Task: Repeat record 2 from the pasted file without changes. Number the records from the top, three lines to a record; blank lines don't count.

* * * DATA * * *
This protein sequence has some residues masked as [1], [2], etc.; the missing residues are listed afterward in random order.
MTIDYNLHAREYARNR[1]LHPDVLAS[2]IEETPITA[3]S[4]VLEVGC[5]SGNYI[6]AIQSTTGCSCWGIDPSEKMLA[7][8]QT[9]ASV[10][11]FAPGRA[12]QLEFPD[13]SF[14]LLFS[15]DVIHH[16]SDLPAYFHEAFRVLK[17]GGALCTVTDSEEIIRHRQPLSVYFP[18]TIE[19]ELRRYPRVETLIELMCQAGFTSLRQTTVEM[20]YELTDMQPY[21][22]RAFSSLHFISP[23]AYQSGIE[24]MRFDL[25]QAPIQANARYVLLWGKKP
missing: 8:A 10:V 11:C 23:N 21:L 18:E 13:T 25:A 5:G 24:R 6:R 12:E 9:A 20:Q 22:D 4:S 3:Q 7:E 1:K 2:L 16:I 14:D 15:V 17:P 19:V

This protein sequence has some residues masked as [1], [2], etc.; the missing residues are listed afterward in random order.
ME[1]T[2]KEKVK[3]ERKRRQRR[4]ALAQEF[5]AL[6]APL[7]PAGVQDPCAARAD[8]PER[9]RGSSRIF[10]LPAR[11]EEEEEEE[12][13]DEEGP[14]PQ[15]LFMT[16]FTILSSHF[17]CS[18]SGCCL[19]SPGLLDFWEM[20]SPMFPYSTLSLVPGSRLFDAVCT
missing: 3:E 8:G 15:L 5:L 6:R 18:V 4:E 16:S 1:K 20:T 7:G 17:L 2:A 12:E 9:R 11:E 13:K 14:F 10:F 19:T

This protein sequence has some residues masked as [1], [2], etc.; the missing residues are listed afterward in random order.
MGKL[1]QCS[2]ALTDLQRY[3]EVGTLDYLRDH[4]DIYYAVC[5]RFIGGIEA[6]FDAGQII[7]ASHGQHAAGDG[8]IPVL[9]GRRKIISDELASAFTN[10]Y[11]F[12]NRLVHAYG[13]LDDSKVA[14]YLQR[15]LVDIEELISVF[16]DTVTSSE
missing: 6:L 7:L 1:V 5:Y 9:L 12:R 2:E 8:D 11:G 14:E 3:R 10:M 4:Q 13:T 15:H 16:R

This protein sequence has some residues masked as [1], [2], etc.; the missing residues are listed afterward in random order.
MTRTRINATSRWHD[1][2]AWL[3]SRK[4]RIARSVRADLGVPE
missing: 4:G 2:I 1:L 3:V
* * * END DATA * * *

This protein sequence has some residues masked as [1], [2], etc.; the missing residues are listed afterward in random order.
ME[1]T[2]KEKVK[3]ERKRRQRR[4]ALAQEF[5]AL[6]APL[7]PAGVQDPCAARAD[8]PER[9]RGSSRIF[10]LPAR[11]EEEEEEE[12][13]DEEGP[14]PQ[15]LFMT[16]FTILSSHF[17]CS[18]SGCCL[19]SPGLLDFWEM[20]SPMFPYSTLSLVPGSRLFDAVCT
missing: 3:E 8:G 15:L 5:L 6:R 18:V 4:E 16:S 1:K 20:T 7:G 17:L 2:A 12:E 9:R 11:E 13:K 14:F 10:F 19:T